Life Science

MassTLC Leads Efforts to Connect Promise of Big Data with Community & Industry Leaders

Boston – Big data can transform the City of Boston’s services and Massachusetts’s leadership role in life sciences and healthcare, according to three forecasting reports released today by Mass Technology Leadership Council (MassTLC). The reports’ recommendations, announced today at MassTLC’s Big Data Summit, are part of MassTLC’s ongoing effort to foster greater collaboration between sectors in order to position our region at the forefront of the big data revolution.

“Massachusetts is poised to lead as big data transforms every aspect of our lives, from how we care for each other to the way we deliver public services,” said Tom Hopcroft, President and CEO of MassTLC. “By bringing together public sector officials, academics, tech innovators and business leaders in areas like healthcare, life sciences, and urban infrastructure, we are creating a better future while powering economic growth and opportunity in the region.”

The reports include “Big Data & Connected Cities,” “Big Data & Life Sciences,” and “Big Data & Healthcare.” They build upon MassTLC’s 2012 report, “Big Data and Analytics: A Major Market Opportunity for Massachusetts,” that found that Massachusetts had become a major hub for companies that create and use “big data” and analytics technologies, a burgeoning technology sector that is expected to continue its explosive growth over the rest of the decade. Today’s reports connect the region’s big data thought leaders to those in other key strength areas, including urban infrastructure, life sciences, and healthcare.


Big Data & the Connected City

The Connected City concept involves harnessing a broad set of information flows to improve the quality of existing city services, to enable new services, and to create a substantial growth engine for the local economy. The report recommends the ongoing engagement of Boston City officials, industry leaders, and academics, in defining the Connected City vision for Boston, and to then identify responsibilities for directing and managing the process of migrating Boston towards becoming the leading Connected City.

“Boston is making great strides in using technology to improve how city services are delivered but we can and will do more,” said Boston Mayor Marty Walsh. “We are making vast amounts of the city’s “big data” available online to the public to not only increase transparency but to also spur innovation. Today’s report offers a roadmap for how we can expand these efforts to make Boston the nation’s top connected city.”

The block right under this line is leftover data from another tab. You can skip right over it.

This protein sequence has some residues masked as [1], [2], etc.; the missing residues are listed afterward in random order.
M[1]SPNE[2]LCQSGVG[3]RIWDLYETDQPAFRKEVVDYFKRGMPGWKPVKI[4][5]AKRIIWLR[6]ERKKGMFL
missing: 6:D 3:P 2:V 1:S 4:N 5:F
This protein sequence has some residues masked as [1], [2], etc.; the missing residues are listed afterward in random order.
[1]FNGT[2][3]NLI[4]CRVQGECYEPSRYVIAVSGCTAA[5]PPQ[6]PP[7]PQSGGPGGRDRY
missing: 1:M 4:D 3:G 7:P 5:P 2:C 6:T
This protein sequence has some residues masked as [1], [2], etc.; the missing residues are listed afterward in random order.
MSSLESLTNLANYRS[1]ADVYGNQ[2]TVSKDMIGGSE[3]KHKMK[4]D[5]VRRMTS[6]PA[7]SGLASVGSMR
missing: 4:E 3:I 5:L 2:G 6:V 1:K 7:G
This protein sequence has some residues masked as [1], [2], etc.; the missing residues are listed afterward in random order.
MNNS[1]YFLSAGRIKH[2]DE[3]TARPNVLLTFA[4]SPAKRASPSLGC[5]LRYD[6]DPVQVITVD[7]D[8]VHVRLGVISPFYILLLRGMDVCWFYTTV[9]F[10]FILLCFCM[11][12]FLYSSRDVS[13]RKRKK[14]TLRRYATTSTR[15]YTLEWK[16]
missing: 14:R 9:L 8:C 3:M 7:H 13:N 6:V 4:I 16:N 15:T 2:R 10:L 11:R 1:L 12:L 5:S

The report finds that big data can:
dramatically improve the quality of existing city services;
enable new and better services;
provide existing services at lower cost;
and provide greater transparency of government services, enabling a more informed citizenry and inclusive form of government.

Big Data & Life Sciences

The Big Data & Life Sciences report found that, despite success with big data technologies in other industries, such as e-commerce and financial services, the life sciences have been slower to adopt new technologies that enable analysis of a richer mix of data sources. The goal of the report is to help researchers cut through existing barriers by identifying target segments that are more open to data sharing and to incentivize the development
of new data science technology that will lead to breakthroughs in life sciences research.

“The effective use of big data offers tremendous growth opportunities in Massachusetts’ life sciences sectors,” said Massachusetts Life Sciences Center President & CEO Susan Windham Banister. “Building upon our global leadership in life sciences, we hope to utilize analytics technologies to optimize drug discovery and development and to create the next biomedical breakthroughs. This report lays out some fascinating recommendations to make this vision a reality.”

The report recommends leveraging Massachusetts’s technology leadership position to advance innovation in life sciences research and development. According to the report, a first step could be identifying a cohort of patients to provide portable consent of their data, which will be used to support better patient stratification and identification of predictive biomarkers for biomedical research, clinical trials, diagnostic test development, drug discovery, and drug development.

Big Data & Healthcare

The Big Data & Healthcare report details how pervasive connectivity, data analytics, and other information technologies will transform the way we conduct research, deliver healthcare, form public opinion, and manage our wellbeing.

“Massachusetts has already set the standard when it comes to e-health but we are just getting started,” said Massachusetts Technology Collaborative CEO Pamela Goldberg. “Bringing together leaders in healthcare, life sciences, and IT to build a framework to maximize our great strengths is the smart and right thing to do.”

The report recommends convening public and private sector stakeholders to create a plan, modeled in part upon Governor Patrick’s 2007 $1 billion Life Sciences Initiative, to accelerate and expand the Massachusetts e-health cluster’s global leadership. Examples include developing an e-health accelerator program to build upon the Commonwealth’s qualities as a leader in entrepreneurship in healthcare, life sciences, and information technology.

The full reports can be viewed HERE. (